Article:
February 8, 2016 12:55:58 am
In the climactic scene of the newly-released Marathi feature film Police Line, the prodigal son, who returns to his family home after twenty years, is seated in a chauffeur-driven Mercedez and he concludes that nothing will ever change for personnel of the Mumbai Police.
Exceptions notwithstanding, the man being driven around in the fast car in the last few minutes of the film could very well have been Constable Deepak Pawar, whose one-sentence story pitch released as a two-hour film across 128 theatres in Maharashtra on Friday.
Pawar, 39, who grew up at the GRP quarters in Ghatkopar, returned there almost ten years later last year when the filming began in May.
“We shot 80 per cent of the film there,” Pawar said, referring to the crumbling structure that has stayed upright since 1965 in spite of numerous occasions when slabs from the ceiling have collapsed — sometimes on the heads of unfortunate residents.
Just like Pawar, posted currently at the Bandra railway police station, the film’s protagonist Balkrushna ‘Bala’ Desai, played by Santosh Juvekar, leaves the quarters permanently to prosper elsewhere. But unlike in Pawar’s case, Juvekar’s character does not follow his father’s footsteps and enroll in the police.
Pawar had left the quarters after he and his brother, who runs a cable business, saved up enough to buy an apartment in Nahur.
The film chronicles the ups and downs in the lives of a group of young men whose fathers serve in the police. Each of them is faced with a choice — throw away your dreams and join the police or risk losing your home.
Along the way, the film makes damning observations about life in the police force, and repercussions it has on the offspring of the policemen. The first of many motivations that drive Bala out of the quarters is when the father (Pradip Pathwardhan) of his girlfriend Divya Deshmukh (debutant Sayali Sanjeev), dismissing the police as corrupt, declares he will not allow his daughter to live in a “4×4 room”.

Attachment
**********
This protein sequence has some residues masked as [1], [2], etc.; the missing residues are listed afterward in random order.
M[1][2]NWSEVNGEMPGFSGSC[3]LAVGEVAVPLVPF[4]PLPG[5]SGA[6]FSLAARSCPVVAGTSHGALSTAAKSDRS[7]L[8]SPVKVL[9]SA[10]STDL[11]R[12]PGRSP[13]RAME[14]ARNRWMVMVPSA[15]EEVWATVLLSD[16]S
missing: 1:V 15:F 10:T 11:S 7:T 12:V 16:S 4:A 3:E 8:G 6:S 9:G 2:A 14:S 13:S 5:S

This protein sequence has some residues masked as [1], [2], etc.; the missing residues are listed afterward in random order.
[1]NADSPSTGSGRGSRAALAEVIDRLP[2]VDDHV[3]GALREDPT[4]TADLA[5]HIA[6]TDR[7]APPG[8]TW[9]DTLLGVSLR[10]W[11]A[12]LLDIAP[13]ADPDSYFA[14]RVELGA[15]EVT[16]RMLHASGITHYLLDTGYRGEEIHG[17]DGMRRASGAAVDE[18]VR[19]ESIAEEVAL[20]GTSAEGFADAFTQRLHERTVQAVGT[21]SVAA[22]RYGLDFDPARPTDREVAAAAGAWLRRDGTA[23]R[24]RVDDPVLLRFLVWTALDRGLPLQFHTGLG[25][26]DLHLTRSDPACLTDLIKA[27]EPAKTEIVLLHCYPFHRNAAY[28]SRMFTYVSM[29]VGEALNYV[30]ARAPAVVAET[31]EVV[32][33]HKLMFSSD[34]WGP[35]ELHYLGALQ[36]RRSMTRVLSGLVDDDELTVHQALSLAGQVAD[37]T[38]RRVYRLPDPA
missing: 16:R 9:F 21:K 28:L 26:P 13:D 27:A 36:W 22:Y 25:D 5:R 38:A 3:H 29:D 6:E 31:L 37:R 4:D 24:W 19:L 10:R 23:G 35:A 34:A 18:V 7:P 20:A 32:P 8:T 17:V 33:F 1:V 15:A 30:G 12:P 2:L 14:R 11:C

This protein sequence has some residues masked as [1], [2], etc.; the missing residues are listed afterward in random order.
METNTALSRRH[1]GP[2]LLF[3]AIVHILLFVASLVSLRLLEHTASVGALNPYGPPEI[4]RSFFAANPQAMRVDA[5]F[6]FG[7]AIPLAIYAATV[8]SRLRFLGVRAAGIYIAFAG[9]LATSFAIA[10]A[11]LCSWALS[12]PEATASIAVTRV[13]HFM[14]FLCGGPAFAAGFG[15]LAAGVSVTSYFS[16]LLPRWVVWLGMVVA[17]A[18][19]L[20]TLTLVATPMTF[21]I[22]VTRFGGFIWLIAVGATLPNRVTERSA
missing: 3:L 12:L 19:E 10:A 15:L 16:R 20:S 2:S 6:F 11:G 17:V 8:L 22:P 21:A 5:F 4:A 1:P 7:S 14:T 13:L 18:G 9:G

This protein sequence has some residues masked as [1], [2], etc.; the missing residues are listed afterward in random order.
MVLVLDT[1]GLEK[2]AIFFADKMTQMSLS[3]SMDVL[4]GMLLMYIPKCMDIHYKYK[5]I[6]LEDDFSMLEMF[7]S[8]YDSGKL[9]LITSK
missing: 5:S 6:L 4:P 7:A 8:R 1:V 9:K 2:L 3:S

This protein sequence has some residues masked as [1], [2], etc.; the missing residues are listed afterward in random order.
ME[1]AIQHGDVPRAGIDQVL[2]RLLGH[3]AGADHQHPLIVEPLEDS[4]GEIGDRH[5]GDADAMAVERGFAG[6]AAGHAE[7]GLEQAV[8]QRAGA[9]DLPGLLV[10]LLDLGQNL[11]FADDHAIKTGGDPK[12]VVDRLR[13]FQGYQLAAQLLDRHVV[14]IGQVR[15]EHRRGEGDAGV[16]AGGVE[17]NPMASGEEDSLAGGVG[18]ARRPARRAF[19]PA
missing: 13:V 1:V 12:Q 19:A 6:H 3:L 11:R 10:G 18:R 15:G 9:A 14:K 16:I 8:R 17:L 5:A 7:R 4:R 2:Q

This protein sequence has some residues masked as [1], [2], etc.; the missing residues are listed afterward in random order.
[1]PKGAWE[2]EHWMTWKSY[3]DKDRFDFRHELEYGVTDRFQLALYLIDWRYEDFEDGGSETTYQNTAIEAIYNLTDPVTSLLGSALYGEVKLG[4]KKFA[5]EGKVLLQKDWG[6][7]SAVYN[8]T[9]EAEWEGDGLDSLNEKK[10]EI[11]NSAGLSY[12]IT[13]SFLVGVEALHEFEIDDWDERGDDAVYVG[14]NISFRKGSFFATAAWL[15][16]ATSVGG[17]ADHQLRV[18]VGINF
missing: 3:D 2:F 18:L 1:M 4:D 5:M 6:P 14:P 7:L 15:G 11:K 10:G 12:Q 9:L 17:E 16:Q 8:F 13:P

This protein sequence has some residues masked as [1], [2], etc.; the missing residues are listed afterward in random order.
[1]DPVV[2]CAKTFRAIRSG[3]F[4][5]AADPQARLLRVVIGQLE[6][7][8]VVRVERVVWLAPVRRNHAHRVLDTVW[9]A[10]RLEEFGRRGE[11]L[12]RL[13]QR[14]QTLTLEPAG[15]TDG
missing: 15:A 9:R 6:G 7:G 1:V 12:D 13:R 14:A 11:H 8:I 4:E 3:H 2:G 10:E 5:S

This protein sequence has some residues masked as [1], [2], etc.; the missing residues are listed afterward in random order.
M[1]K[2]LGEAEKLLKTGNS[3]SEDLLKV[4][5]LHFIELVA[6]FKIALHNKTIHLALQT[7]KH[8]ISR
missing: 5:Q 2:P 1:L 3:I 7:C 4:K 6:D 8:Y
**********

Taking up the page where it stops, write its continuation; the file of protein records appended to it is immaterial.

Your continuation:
With a brief story idea in his head in 2012, Pawar first approached Amar Parkhe, now cinematographer who had grown up with him at the quarters. Parkhe put Pawar in touch with Raju Parsekar, who eventually directed the film.
“I told him only one sentence, of all the things I had seen growing up in the quarters. He really liked and thought it could send a great social message,” Pawar said.
Juvekar was similarly persuaded to come on board.
Throughout Sunday, Pawar fielded phone calls from colleagues and collaborators with news that his film has sold out at several theaters. On Friday, he visited a couple of theaters and listened as audiences filed out after the show. “I heard some people say that they goosebumps during one scene,” he said.
Pawar will wait a week before celebrating its success, for there are creditors he has to answer to. “I didn’t have enough money when work on the film began. So a few friends in the police force helped out financially.,” he said.
Irrespective of how the film fairs, Pawar, who is in his 21st year in service, has resolved to direct some percentages of the profits to the Maharashtra Police Welfare Fund.
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